Although Brosimum gaudichaudii occurs in Amazon forest
and in Atlantic forest, it is the only species from the genus Brosimum found in
cerrado vegetation, with a very common occurrence. This species has been
exploited by pharmaceutical industry due to large accumulation of psoralens in
its roots. The stems and subterranean systems of seven fertile plants were
characterised in this study. At early stage of development the stems are
scandent and grow slowly before reaching arboreal size. The subterranean system
is composed of a xylopodium and a taproot. The xylopodium continuously produces
shoots that are able to turn into trunks. The taproot may grow up to one or two
metres deep. There are few lateral roots, but many radicles along the surface
of root system. Abundant latex is found in the pith and bark of branches and
young stems as well in the bark of the subterranean system. However, it is
scarce in the bark of mature trunks. The stem bark is grey, rough and thin,
while the bark of the root and xylopodium is orange, corrugated with laminate
surface. The xylopodium is a fundamental structure to understand the plant
strategies to successfully adapt to the cerrado environment condition.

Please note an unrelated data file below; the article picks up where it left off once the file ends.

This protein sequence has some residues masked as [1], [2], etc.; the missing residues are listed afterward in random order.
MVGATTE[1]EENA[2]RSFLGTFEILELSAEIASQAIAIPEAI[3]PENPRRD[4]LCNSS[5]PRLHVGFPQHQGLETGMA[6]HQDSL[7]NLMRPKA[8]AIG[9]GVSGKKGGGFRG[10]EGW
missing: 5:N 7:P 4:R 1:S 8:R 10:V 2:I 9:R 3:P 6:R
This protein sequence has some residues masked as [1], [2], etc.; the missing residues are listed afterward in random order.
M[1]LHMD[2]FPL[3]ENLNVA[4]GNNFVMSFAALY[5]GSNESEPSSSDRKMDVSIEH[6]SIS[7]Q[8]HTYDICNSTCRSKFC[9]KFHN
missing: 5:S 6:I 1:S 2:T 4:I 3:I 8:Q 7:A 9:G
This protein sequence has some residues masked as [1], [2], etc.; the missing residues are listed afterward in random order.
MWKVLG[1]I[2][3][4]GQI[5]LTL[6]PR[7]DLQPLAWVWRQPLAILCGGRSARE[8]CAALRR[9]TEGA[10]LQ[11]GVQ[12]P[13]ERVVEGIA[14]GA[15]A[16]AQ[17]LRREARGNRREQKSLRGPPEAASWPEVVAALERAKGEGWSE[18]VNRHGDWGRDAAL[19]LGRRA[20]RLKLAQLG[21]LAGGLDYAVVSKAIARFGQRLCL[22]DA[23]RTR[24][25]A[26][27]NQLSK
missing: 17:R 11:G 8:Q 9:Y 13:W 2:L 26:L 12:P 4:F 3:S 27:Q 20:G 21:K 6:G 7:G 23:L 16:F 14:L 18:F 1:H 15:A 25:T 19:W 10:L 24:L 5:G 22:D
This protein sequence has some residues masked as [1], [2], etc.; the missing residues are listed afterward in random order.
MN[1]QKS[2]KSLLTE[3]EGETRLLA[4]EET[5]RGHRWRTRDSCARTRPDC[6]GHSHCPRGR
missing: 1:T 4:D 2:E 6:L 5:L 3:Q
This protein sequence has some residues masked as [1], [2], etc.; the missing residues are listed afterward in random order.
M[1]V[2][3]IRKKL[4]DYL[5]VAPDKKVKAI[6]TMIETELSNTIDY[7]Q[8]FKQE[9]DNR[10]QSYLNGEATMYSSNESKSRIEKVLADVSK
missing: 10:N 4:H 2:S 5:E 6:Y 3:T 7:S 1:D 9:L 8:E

Clonal populations are hierarchically organized: genetic individuals (genets) can consist of many physiological individuals (ramets). Each ramet takes up resources from its local environment, but the resource pattern can be reorganized within the clone by transport between ramets. Thus, an integrated clone is not directly subject to the pattern of resource availability in its habitat. Local shortages can be compensated, hence, the clone can buffer itself against spatio-temporal heterogeneity in the habitat. We modelled a series of habitat types, assuming that one limiting resource was patchily distributed in space, and could fluctuate over time. Habitat types differed in the density, size and persistence of resource patches, and in the contrast between resource-rich patches and the resource-poor background. We applied an individual-based, spatially explicit population dynamic model to compare the performance of two plant strategies in these habitat types. In the Integrator, ramets that were interconnected distributed the resource evenly. In the Splitter, no resource translocation occurred. First we observed population growth of the two strategies separately, then in competition. We found a range of habitat types, where none of the strategies was viable, because of the scarcity of resource patches. As the density of resource patches was increased, first only the Integrator could persist. Then, at intermediate densities of resource patches, the Splitter became viable, and, being a stronger competitor, excluded the Integrator. Finally, at high resource-patch densities, the Integrator occupied the area again. Since the Splitter was viable at high density of resource patches when growing alone, its disappearance is more due to spontaneous extinction, due to competitive exclusion by the Integrator. We predict, therefore, the dominance of integrated clones both in extremely unproductive and productive environments, but for different reasons. It is important to note that this trend was observable only at high spatial and temporal variation in resource availability. Less contrast between patches of different quality, smaller patch sizes, or longer persistence of patches facilitated the dominance of the Splitter. Thus, buffering is advantageous in many but not all habitat types.